VAPING

Vaping will no longer be allowed indoors in public places in New Hampshire.

New Hampshire residents can no longer use vapes or e-cigarettes inside public places, in accordance with the state’s newly amended Indoor Smoking Act, the N.H. Department of Health and Human Services announced Wednesday.

The act was originally passed in 1990, outlawing smoking in restaurants, schools, hospitals, grocery stores and other public, indoor spaces to protect people from the negative health effects of inhaling secondhand smoke, such as respiratory infections.

Vaping and other e-cigarette use is now included in the act, the state health department said in a news release, to properly reflect the state’s definition of smoking. The definition was expanded in 2019 in a law pertaining to youth sale and use of vaping products.

And while there is limited research on the health effects of inhaling secondhand aerosol produced from a vape or e-cigarette, local health and wellness professionals interviewed Thursday say the amendment is a step in the right direction.

“We keep learning more and more about the harms of being exposed to secondhand aerosol, in the same [way] that we learned about secondhand exposure to regular cigarettes,” said Seth Emont, who manages the Tobacco Cessation Program at Cheshire Medical Center in Keene.

Vaping refers to inhaling vapor from an electronic device, such as an e-cigarette, which frequently involves heating a liquid that can contain nicotine, marijuana or other substances. Those active ingredients are delivered in solvents.

Originally marketed as a way to help smokers quit, the devices have gained mass popularity among youth over the past five years, according to data from the TruthInitiative, a nonprofit organization aimed at making America tobacco free.

The Food and Drug Administration has since enacted strict regulations for the products, such as requiring visible warning labels and banning the sale to or use of the devices by minors.

Last fall, vaping-associated lung injuries swept the nation, resulting in nearly 3,000 hospitalizations and 68 confirmed deaths, according to data from the Centers for Disease Control and Prevention.

Research suggests the main culprit, after months of uncertainty, was the addition of vitamin E acetate — oil derived from vitamin E that typically does not cause harm when ingested or applied to the skin.

This additive is often included in THC-containing e-cigarettes or vapes purchased from informal sources, like friends or online dealers, according to the CDC.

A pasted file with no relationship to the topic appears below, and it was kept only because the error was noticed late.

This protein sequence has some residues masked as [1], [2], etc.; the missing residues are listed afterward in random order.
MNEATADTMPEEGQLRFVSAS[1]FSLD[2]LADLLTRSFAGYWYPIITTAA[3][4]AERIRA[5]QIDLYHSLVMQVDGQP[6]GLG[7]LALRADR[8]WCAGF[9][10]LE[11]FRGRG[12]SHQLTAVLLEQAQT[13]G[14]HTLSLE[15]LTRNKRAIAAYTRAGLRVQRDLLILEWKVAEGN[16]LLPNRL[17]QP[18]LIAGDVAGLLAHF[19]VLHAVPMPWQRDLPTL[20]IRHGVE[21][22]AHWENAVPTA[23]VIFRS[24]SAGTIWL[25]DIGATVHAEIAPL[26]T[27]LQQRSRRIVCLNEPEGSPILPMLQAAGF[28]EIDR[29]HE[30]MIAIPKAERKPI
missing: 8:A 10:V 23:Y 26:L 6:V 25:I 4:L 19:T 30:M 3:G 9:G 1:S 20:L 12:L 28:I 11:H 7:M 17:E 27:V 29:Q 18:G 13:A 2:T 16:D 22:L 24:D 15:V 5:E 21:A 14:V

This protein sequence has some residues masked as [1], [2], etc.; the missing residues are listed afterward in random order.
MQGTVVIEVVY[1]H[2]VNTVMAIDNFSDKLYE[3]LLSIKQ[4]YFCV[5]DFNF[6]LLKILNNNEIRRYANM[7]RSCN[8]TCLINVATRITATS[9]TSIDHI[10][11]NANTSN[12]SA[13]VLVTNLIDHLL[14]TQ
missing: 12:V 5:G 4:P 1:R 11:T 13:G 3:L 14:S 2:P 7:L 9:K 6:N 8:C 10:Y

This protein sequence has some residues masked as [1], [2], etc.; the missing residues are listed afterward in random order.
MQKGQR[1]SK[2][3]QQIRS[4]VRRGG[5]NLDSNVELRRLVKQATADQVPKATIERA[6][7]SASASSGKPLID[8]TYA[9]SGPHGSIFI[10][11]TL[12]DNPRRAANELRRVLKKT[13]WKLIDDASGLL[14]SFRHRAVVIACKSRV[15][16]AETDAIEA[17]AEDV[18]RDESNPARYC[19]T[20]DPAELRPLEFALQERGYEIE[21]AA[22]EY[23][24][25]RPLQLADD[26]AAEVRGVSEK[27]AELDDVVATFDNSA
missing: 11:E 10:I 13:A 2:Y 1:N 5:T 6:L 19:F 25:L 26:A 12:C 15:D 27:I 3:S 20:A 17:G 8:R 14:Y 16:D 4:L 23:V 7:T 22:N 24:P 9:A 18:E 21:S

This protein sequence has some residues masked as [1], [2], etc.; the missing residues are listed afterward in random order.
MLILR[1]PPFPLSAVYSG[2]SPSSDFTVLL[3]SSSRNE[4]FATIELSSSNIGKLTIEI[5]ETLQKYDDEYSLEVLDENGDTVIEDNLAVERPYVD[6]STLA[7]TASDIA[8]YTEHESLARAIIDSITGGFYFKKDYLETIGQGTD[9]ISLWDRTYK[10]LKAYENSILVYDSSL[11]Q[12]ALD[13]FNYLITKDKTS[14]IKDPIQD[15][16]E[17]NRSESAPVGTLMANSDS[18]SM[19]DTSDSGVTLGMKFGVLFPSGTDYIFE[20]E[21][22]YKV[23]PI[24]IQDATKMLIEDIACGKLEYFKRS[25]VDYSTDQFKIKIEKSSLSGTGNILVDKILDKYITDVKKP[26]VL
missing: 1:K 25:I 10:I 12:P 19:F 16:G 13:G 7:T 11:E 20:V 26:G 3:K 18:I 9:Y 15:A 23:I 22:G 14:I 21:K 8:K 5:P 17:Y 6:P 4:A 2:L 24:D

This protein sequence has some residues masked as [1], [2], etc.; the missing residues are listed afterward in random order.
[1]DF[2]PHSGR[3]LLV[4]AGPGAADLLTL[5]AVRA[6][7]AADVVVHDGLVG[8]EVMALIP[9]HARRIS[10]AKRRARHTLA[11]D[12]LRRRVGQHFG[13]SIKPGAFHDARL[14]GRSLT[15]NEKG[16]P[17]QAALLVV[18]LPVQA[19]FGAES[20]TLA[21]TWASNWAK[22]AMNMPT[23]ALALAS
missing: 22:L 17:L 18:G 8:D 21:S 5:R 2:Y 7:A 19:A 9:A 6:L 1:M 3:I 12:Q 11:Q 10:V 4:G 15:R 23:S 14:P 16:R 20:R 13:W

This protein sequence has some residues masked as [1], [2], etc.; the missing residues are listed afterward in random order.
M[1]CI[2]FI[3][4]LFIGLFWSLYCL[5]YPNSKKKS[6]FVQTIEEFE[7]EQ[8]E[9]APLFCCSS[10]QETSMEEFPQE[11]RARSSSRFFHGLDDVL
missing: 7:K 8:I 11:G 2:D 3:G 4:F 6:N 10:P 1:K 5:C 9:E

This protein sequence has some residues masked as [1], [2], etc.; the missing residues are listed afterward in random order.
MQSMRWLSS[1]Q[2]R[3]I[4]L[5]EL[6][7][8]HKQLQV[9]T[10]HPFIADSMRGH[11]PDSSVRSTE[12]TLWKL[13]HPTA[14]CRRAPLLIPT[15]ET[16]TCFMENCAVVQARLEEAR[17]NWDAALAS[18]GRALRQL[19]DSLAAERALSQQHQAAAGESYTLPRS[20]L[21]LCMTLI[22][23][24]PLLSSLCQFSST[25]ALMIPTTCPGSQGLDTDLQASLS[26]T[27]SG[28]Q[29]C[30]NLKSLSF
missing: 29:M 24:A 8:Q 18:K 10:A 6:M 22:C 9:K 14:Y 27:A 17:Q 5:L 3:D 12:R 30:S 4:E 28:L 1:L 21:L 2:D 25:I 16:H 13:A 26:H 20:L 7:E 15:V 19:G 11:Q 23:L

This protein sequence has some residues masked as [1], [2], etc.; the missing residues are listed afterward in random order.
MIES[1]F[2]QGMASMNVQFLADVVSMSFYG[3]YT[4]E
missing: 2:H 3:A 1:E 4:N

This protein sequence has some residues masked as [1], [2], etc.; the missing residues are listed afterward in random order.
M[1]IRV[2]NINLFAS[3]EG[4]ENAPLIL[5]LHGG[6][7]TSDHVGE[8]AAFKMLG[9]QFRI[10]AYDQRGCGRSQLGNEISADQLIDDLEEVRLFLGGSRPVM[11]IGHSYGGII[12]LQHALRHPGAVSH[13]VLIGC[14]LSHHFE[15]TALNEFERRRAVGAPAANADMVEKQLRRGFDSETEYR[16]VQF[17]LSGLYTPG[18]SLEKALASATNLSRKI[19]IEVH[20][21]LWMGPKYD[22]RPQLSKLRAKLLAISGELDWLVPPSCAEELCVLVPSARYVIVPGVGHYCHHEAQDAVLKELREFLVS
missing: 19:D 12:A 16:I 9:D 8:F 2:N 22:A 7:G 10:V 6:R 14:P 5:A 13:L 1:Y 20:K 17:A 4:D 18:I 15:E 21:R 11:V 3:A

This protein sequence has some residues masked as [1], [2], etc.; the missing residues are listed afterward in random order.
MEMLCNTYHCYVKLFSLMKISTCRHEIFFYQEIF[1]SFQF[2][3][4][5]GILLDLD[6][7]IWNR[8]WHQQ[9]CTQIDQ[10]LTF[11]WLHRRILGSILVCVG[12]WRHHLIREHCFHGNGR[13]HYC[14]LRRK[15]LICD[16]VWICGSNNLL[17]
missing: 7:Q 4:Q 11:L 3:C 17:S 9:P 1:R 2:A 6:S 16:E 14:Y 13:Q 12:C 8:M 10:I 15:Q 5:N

Ultimately, the CDC says those with no history of smoking should not pick up a vape or similar device, but those who do are better off using an e-cigarette than a traditional one.

And though what is known about these devices’ secondhand health effects is scant, it’s likely they’re similar to that of traditional cigarette smoke, according to Emont, of Cheshire Medical’s Tobacco Cessation Program.

“Yes, there are chemicals that are irritants, yes, there are chemicals that harm children, but we don’t yet know what the long-term effects of e-cigarette use or passive e-cigarette use will be,” he said.

Emont mentioned a study done by the CDC in 2017, which showed more than half of middle and high school students in the United States reported exposure to secondhand tobacco product emissions in indoor or outdoor public places.

The study warned of the complications e-cigarettes pose to the enforcement of indoor smoking laws, and that the use of these devices in public spaces could lead to renormalization of tobacco use.

“Certainly there has been research that’s shown that the aerosol from e-cigarettes might not contain as many chemicals as side-stream smoke from cigarettes, but it’s still not safe. It could be safer, but is it safe? No,” Emont said.

Peter Sebert, program director for the Keene Family YMCA, said this update will be instrumental in shifting people’s views on vaping.

Sebert is the frontrunner for the Y’s Community Coalition on Youth Substance Use — launched in 2018 to devise long-term strategies to minimize the risk of substance use in local children and teens, including marijuana and nicotine.

The number of youth using vaping products, he said, continues to dramatically increase each year, including in the Granite State.

Last year, 50 percent of New Hampshire high school seniors reportedly tried an e-cigarette or vape in that same year. In 2017, only 24 percent said they’d used a vaping product.

Sebert said he hopes this new amendment helps people educate themselves further on e-cigarette use.

“We are hopefully starting to change the ‘social norm’ or acceptance for using these products from something that is OK, and that our children see people doing on a regular basis, to something that is not healthy and less accepted by our community,” Sebert said.Those interested can learn about the state’s QuitNow-NH program at www.quitnownh.org or call 1-800-QUIT-NOW.